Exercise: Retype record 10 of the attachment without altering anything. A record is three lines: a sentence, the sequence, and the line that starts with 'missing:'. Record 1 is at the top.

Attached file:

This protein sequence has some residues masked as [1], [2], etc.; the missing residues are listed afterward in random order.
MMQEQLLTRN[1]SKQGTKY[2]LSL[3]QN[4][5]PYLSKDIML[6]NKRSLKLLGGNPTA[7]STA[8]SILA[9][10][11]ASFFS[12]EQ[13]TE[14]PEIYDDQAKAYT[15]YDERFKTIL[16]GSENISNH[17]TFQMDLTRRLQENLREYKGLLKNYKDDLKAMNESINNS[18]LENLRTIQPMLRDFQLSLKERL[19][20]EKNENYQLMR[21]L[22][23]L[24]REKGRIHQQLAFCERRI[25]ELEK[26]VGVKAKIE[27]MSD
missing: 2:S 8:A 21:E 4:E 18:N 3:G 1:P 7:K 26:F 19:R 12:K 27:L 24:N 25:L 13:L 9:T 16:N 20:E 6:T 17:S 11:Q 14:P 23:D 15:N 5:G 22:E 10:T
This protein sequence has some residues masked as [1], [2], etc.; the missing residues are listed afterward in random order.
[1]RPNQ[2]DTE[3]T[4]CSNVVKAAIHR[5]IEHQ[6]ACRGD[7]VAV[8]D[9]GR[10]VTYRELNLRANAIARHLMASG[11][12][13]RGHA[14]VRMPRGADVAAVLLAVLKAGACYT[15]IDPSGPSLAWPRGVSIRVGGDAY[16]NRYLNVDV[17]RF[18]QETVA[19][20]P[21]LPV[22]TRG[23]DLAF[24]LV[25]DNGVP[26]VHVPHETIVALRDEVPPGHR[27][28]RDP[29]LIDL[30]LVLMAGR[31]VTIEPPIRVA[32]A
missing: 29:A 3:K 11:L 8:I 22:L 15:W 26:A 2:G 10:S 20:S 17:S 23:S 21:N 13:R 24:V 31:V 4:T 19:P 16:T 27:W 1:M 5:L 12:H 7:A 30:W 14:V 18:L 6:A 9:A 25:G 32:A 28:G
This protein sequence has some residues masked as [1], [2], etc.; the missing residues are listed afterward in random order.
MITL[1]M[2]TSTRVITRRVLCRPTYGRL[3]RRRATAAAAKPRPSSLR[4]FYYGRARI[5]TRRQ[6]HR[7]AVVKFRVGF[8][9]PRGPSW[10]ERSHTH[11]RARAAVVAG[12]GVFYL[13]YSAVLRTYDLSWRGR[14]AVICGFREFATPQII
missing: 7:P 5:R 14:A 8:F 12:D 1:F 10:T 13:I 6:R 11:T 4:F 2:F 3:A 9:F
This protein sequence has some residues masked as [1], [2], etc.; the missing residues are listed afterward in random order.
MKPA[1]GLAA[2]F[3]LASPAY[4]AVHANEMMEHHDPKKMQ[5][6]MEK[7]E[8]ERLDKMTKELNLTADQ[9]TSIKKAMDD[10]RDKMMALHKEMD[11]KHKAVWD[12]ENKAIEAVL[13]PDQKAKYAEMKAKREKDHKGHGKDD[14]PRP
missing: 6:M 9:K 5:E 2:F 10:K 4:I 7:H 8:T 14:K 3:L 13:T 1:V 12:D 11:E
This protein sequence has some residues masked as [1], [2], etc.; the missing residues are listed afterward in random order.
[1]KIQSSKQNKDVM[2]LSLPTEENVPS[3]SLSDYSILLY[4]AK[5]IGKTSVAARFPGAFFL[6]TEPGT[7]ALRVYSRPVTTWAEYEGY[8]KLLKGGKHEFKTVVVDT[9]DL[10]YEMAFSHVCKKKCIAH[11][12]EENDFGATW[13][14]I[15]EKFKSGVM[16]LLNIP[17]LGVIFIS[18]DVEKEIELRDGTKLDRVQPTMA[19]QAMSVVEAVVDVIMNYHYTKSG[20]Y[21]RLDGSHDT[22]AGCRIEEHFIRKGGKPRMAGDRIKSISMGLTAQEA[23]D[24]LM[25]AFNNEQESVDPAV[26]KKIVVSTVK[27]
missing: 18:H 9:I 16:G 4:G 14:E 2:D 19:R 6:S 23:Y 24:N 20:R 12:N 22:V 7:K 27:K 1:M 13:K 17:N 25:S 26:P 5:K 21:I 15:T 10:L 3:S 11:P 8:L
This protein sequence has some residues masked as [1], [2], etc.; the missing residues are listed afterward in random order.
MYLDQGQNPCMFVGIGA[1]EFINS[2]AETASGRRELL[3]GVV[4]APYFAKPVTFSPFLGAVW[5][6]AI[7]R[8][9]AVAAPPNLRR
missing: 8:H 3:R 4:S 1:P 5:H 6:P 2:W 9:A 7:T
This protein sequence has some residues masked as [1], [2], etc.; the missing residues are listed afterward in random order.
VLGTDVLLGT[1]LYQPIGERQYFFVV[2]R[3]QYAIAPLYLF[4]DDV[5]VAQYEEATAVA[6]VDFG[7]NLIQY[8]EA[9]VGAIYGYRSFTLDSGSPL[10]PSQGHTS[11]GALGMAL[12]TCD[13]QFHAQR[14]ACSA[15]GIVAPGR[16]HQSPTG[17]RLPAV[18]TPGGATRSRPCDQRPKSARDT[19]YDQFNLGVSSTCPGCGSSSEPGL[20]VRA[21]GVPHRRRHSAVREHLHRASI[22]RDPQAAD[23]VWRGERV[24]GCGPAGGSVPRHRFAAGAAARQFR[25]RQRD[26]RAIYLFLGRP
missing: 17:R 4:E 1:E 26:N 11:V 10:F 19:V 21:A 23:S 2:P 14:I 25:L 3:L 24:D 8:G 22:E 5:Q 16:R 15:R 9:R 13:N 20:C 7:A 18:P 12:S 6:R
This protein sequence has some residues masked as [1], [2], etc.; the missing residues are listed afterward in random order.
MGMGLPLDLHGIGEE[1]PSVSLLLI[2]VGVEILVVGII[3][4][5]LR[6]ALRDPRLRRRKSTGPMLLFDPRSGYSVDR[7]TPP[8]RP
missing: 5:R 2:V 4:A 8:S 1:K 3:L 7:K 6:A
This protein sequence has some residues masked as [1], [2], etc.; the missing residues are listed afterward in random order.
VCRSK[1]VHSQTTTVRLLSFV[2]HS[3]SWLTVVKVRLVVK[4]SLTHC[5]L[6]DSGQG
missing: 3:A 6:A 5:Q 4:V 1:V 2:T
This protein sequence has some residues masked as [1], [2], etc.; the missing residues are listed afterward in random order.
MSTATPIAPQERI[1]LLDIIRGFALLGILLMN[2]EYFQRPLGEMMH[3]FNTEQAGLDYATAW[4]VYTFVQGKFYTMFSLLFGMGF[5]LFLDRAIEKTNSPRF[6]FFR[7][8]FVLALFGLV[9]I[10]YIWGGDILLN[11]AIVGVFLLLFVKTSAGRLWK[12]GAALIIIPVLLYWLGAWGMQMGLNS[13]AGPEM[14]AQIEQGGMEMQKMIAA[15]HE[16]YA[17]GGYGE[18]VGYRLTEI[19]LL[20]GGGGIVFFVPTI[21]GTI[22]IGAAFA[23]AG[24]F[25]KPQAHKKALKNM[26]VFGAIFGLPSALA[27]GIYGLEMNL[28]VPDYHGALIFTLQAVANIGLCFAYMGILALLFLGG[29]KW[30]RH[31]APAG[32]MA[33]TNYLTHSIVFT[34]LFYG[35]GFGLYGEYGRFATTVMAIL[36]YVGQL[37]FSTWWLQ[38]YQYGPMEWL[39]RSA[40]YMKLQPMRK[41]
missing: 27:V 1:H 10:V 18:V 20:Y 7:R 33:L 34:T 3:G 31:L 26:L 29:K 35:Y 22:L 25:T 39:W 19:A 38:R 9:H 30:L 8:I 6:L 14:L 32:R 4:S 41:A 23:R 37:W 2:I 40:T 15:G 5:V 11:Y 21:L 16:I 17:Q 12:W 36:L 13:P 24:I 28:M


This protein sequence has some residues masked as [1], [2], etc.; the missing residues are listed afterward in random order.
MSTATPIAPQERI[1]LLDIIRGFALLGILLMN[2]EYFQRPLGEMMH[3]FNTEQAGLDYATAW[4]VYTFVQGKFYTMFSLLFGMGF[5]LFLDRAIEKTNSPRF[6]FFR[7][8]FVLALFGLV[9]I[10]YIWGGDILLN[11]AIVGVFLLLFVKTSAGRLWK[12]GAALIIIPVLLYWLGAWGMQMGLNS[13]AGPEM[14]AQIEQGGMEMQKMIAA[15]HE[16]YA[17]GGYGE[18]VGYRLTEI[19]LL[20]GGGGIVFFVPTI[21]GTI[22]IGAAFA[23]AG[24]F[25]KPQAHKKALKNM[26]VFGAIFGLPSALA[27]GIYGLEMNL[28]VPDYHGALIFTLQAVANIGLCFAYMGILALLFLGG[29]KW[30]RH[31]APAG[32]MA[33]TNYLTHSIVFT[34]LFYG[35]GFGLYGEYGRFATTVMAIL[36]YVGQL[37]FSTWWLQ[38]YQYGPMEWL[39]RSA[40]YMKLQPMRK[41]
missing: 27:V 1:H 10:V 18:V 20:Y 7:R 33:L 34:T 3:G 31:L 26:L 29:K 35:Y 22:L 25:T 39:W 19:A 38:R 9:H 30:L 8:I 6:L 14:L 32:R 4:S 41:A 23:R 37:W 2:I 40:T 15:G 5:V 11:Y 21:L 16:I 17:Q 12:W 36:L 13:P 24:I 28:M